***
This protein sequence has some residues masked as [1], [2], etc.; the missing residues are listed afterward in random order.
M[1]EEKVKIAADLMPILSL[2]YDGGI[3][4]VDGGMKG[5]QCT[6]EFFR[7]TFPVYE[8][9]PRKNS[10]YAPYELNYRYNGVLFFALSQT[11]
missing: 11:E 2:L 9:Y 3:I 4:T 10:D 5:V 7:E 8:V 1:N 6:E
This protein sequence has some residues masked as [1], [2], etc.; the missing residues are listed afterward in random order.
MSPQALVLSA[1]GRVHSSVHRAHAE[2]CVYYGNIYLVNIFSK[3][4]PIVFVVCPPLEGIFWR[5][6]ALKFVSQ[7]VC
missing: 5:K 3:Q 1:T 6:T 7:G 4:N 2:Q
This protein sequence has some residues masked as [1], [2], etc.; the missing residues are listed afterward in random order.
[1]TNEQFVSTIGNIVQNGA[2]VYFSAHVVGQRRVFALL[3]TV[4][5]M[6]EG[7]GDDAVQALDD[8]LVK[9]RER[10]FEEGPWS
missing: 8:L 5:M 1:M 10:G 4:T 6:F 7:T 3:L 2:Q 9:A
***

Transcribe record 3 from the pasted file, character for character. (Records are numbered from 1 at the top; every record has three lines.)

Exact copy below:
This protein sequence has some residues masked as [1], [2], etc.; the missing residues are listed afterward in random order.
[1]TNEQFVSTIGNIVQNGA[2]VYFSAHVVGQRRVFALL[3]TV[4][5]M[6]EG[7]GDDAVQALDD[8]LVK[9]RER[10]FEEGPWS
missing: 8:L 5:M 1:M 10:G 4:T 6:F 7:T 3:L 2:Q 9:A